CBN Warns of Economic Crisis as Fiscal Balance of W/African Nations Deteriorates
The Director of the Monetary Policy Department of the Central Bank of Nigeria (CBN), Dr. Mahmud Hassan, said the global economic crisis has affected the fiscal balance of member countries of the West African Institute of Financial Management and economy (WAIFEM).
He made this known while delivering a keynote address to participants at the WAIFEM Regional Course on Medium Term Budget Frameworks (MTBFs) and Monitoring in Abuja.
Mahmud noted that the last two years of unrest had impacted all policy areas, including politics. According to him: “Our WAIFEM member countries have experienced a significant deterioration in their fiscal balance and a spectacular growth in their public debt, which has exposed them to the risk of debt distress”.
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Represented by a deputy director of the department, Mr. Yusuf Bulus, he lamented that the desired growth required by member countries was not on the horizon.
He says: “For most of our member countries, the prospect of growth that would contribute to a substantial reduction in the debt-to-GDP ratio and the restoration of balanced budgets is not immediately on the horizon.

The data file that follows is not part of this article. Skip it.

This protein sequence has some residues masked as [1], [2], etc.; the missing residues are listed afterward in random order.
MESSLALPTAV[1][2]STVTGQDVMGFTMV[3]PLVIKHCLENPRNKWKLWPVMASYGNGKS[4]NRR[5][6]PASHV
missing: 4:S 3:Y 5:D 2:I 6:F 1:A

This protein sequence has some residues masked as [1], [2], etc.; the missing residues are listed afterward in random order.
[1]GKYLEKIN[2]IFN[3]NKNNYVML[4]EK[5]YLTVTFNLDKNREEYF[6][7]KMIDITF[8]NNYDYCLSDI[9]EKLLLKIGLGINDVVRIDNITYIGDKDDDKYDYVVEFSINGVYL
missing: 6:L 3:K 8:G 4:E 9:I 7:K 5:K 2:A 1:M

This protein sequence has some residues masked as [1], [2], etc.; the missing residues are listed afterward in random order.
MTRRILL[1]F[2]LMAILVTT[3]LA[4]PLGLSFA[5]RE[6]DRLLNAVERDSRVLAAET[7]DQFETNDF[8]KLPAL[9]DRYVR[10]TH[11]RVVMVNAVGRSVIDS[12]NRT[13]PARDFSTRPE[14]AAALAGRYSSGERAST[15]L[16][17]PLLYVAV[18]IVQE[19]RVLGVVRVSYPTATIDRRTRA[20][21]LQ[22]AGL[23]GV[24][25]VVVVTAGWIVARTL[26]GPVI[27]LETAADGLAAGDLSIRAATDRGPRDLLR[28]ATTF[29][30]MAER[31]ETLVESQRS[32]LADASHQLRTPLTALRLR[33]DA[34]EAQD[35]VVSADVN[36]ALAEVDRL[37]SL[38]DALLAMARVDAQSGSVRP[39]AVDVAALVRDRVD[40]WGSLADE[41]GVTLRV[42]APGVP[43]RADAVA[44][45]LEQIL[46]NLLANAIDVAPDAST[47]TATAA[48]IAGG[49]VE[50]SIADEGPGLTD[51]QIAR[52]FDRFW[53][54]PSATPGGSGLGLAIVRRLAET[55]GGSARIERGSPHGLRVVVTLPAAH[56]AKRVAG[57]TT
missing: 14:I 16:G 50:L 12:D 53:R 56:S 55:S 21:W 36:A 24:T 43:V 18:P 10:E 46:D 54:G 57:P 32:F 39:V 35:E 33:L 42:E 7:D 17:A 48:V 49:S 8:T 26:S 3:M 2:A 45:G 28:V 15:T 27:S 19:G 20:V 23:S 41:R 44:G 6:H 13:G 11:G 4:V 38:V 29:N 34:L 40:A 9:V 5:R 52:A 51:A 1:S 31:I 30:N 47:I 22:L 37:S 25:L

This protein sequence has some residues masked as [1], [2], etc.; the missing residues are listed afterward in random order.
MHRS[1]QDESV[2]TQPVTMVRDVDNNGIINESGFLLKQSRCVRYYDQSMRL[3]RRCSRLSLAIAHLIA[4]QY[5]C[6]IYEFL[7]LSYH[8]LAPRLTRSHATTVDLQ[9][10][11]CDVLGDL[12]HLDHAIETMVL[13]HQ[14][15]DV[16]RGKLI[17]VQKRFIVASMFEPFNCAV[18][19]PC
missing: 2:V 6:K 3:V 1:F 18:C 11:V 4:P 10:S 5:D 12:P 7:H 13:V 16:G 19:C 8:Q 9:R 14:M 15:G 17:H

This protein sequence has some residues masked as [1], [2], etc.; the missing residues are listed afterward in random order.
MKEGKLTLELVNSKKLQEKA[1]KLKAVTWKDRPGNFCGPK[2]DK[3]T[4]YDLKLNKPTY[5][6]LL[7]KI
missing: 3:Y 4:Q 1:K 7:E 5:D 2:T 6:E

He explained to course participants that fiscal deficits and public debt can have direct and negative consequences for fiscal sustainability, calling them (fiscal deficits and public debt) key factors to consider when assessing the credibility of macroeconomic policies.
Furthermore, WAIFEM Director General Dr. Baba Yusuf Musa said the course was organized against the backdrop of the immense macroeconomic and fiscal challenges facing member countries.
Represented by a director, Aliyu Yakubu, he said: “Economic shocks resulting from the COVID-19 pandemic, ongoing regional conflicts and the resurgence of domestic health and security issues have complicated budget management by disrupting the prioritization budget, by widening the budget deficits and increasing the public debt of our countries.
He said those difficulties don’t seem to be going away anytime soon. Although there is enormous pressure to continually increase discretionary and non-discretionary spending, revenue growth is not keeping up with even the moderate expected growth rates.